By Paul Griffiths, head of fixed interest at Investec Asset Management Take the following questi...
By Paul Griffiths, head of fixed interest at Investec Asset Management
Take the following question: since 1989, which have performed better " global equities, global bonds or roughly the same? Easy you might think, the answer's equity, isn't it? The correct answer is that they have actually performed roughly the same.
The total return on the MSCI World Equity index from the end of 1989 to the end of 2001 was 125%, while the Salomon World Government Bond index was 118%. Bonds were a good buy.
Investors in global bonds have done as well as their global equity brethren but with considerably less heartache. Bonds also outperformed cash by a significant margin over this period, making them one of the most attractive asset classes around.
So why have bonds performed so well and what is the outlook from here?
Over the past decade, bonds have benefited from a marked decline in inflation. The increased independence of the world's central banks, coupled with an increased desire to ensure price stability has helped. Increased globalisation, world trade and technological advantages, such as the internet, have also been key.
More recently, global bonds have benefited from the sharp slowdown in the world economy. The US has been especially weak, with the terrorist attacks of 11 September ensuring recession in 2001. This weakness has been exported to the rest of the world, with both Germany and Japan in or close to recession.
The medium-term outlook for global bonds remains pretty good. The economic recovery is likely to be modest in 2002. Many of the imbalances built up in the US during the boom of the late 1990s have yet to be fully resolved.
In particular, private saving will likely need to rise somewhat to help reduce the current account deficit, which implies only modest consumption over the next few years. In addition, capital spending is likely to remain weak as companies continue to work off past excessive investment.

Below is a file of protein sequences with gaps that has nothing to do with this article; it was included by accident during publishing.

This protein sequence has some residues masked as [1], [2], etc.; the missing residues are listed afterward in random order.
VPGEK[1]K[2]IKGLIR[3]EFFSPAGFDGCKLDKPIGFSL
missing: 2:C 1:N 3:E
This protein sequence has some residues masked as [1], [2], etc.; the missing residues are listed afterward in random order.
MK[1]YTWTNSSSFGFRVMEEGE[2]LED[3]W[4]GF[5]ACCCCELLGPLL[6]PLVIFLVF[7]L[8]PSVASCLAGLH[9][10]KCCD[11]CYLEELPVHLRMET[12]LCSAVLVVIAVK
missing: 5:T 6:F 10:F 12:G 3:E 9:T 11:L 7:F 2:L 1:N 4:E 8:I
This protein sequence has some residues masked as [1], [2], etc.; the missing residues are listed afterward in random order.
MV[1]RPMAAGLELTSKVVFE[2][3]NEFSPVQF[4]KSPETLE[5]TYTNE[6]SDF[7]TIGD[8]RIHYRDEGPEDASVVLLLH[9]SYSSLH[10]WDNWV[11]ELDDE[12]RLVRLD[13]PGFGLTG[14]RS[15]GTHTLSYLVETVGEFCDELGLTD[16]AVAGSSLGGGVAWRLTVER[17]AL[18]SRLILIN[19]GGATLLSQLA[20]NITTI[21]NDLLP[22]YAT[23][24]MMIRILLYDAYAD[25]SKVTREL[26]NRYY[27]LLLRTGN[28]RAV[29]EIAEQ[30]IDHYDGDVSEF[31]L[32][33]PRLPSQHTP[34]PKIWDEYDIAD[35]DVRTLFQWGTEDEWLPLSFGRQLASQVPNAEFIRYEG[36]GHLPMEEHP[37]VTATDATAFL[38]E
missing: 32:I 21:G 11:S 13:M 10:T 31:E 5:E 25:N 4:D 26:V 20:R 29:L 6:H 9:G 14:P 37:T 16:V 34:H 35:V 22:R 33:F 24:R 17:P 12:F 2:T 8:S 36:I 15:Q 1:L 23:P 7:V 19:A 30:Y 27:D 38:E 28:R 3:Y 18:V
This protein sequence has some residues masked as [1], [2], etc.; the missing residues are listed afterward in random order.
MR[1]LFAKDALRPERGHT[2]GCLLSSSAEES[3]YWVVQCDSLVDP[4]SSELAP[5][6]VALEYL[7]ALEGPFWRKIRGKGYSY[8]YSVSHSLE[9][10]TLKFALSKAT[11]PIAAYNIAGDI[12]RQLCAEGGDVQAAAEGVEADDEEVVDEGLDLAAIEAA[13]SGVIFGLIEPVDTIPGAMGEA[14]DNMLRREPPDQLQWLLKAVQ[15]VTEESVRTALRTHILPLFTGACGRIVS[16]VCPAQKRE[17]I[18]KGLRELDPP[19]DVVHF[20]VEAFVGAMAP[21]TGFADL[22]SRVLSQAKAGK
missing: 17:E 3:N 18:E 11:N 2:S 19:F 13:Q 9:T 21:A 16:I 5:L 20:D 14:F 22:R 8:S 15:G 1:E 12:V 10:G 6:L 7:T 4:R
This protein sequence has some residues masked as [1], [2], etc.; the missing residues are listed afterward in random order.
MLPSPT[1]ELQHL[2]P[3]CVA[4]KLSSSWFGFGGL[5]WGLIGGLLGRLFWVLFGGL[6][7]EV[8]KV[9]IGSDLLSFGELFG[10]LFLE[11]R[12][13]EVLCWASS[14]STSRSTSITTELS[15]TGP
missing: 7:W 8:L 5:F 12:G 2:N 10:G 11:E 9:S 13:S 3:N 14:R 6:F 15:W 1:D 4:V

In the eurozone, interest rates have been cut less aggressively, while fiscal policy cannot be loosened to any significant degree as a result of the requirements of the stability and growth pact. Meanwhile, Japan is likely to remain in a near recessionary state.
Inflation is likely to fall sharply in most countries and capacity utilisation has dropped to its lowest level since the early 1980s in the US. This is likely to add downward pressure on prices for some time to come, even if growth recovers in 2002 and 2003.
Technological advances and increased globalisation should continue to ensure that price increases remain modest as production is sourced from the cheapest producer, either nationally or internationally.
All this means that the outlook for global bonds remains good. Bonds should continue to outperform cash and give equities a good run for their money.
For those wishing to spice up their portfolio, high yield debt offers an attractive alternative to government bonds and equities. Yields on non-investment grade bonds are currently at very compelling levels and should benefit from any economic recovery.
Inflation expected to fall.
Economic recovery to be muted.
High yield bonds are cheap.
Risk of a rapid recovery.
Interest rate rises are on the cards.
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Square Mile’s series of informal interviews
Fallout from Haywood suspension
Launching later in 2019
£80bn funds under calculation